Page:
SA government agrees to cut red tape and improve local procurement


SA Premier Steven Marshall. Source: Facebook

The South Australian government has responded to the final report of the SA Productivity Commission’s stage one inquiry into government procurement, promising to back local businesses in government tenders.

Treasurer Rob Lucas said the government has begun implementing recommendations by reviewing aggregated contracts to identify where procurements can be broken into smaller contracts.

“These reforms will not only reduce red tape and promote greater understanding of procurement processes, but further support entrepreneurial start-ups and scale-ups by encouraging them to test their ideas and concepts or conduct trials with the government as their first customer,” he said.

Many of the recommendations in the report — which was delivered to Premier Steven Marshall in May — are expected to be implemented by the end of the year.

The government accepted 28 of the recommendations in full, and partially supported the remaining two.

In its first inquiry since being established in October, the commission has been assessing the efficiency and effectiveness of the state’s goods and services procurement. Stage one examined the existing procurement framework and considered insights from other jurisdictions to identify reform options that improve procurement practices to positively impact on local industry.

The inquiry was prompted by concerns from small and medium enterprises about the cost and time involved in tendering for government contracts. Stage one found the government’s capacity to drive the procurement system with “authority, accountability and human resources” to be “very limited”.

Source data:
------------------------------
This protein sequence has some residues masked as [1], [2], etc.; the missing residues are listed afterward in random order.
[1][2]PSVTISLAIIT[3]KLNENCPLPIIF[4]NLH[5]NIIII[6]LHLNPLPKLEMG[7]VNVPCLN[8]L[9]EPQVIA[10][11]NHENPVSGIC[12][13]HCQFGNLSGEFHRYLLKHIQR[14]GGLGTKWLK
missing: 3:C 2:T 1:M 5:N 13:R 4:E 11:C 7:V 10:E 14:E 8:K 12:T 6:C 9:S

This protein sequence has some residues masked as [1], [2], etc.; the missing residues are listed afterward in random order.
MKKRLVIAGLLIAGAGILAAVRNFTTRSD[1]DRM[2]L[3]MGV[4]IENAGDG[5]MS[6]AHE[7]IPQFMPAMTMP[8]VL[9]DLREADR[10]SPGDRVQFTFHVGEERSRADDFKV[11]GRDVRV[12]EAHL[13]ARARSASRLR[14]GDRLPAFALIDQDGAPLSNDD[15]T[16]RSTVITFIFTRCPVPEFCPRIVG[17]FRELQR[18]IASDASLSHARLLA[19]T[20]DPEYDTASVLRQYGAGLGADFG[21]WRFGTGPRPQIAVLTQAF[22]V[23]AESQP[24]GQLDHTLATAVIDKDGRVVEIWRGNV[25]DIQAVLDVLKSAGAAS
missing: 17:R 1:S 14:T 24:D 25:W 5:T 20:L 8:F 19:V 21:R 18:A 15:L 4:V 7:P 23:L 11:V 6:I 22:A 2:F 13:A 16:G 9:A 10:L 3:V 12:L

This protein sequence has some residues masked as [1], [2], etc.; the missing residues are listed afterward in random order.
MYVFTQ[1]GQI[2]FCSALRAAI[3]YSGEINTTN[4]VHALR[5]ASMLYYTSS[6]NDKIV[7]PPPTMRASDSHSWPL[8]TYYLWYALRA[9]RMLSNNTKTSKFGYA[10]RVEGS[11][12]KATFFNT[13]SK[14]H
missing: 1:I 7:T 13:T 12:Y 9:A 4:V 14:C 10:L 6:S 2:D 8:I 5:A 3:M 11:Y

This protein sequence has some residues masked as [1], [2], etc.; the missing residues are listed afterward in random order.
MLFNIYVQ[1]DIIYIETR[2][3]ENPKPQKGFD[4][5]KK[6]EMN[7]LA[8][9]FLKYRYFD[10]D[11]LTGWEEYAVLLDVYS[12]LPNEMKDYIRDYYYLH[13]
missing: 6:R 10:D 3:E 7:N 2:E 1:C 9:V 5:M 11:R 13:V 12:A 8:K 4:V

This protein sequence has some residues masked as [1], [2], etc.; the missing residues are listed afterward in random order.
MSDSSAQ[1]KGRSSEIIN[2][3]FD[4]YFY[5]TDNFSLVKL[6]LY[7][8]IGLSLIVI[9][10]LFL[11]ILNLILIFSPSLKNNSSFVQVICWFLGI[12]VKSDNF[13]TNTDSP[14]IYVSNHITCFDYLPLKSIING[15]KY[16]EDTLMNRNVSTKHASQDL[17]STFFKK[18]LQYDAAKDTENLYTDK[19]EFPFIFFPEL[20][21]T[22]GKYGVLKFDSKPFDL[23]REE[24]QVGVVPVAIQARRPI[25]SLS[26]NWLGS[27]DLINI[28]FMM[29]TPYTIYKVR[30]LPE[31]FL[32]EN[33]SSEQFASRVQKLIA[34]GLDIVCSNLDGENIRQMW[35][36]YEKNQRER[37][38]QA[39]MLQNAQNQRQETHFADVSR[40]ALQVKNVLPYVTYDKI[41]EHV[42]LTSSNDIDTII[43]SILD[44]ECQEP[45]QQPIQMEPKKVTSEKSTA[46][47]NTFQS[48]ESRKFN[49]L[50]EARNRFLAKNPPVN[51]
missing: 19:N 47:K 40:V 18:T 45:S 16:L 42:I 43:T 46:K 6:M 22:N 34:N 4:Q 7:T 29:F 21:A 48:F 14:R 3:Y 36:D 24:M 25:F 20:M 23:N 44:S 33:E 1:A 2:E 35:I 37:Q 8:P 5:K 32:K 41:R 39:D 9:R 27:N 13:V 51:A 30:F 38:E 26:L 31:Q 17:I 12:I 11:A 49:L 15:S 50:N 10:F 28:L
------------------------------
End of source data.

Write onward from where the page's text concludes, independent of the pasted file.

“Overall, the commission considers the system is prescriptive, unnecessarily risk-averse, and lacks transparency and guidance in key areas,” the final report said.

According to Lucas, the government will:

  •  establish a system that allows tenderers to pre-load their business details, simplifying the process of bidding for government tenders,
  • ensure at least one local business has the opportunity to submit a tender for procurements between $220,000 and $550,000,
  • expand the Office of the Industry Advocate’s Meet the Buyer program to allow better communication between local businesses and government procurement staff, including a meet the buyer forum for start-ups,
  • develop a proposal to encourage start-ups and scalable businesses to present innovative solutions where the government can be a customer for new ideas,
  • streamline processes to eliminate delays for tenderers,
  • improve procurement data to better demonstrate outcomes from expenditure of public monies on goods and services, 
  • improve guidance for procurement staff on how to incorporate both price and non-price factors — such as local employment, environmental sustainability, social objectives — in determining the overall value to government from the acquisition of goods and services.

As part of the implementation plan, ministers will be able to sign contracts within Cabinet approved funding, removing the requirement for Cabinet to approve contracts, irrespective of value. A revised policy for procurement reporting will be developed, with new reporting requirements proposed to take effect from 1 July 2020.

The State Procurement Board will also develop improved guidance for agencies on industry engagement, in conjunction with agencies and the Independent Commissioner Against Corruption, Bruce Lander.

Stage two of the inquiry will look at capital works and prescribed agencies, such as SA Water and the South Australian Housing Trust. Its final report is due late October.

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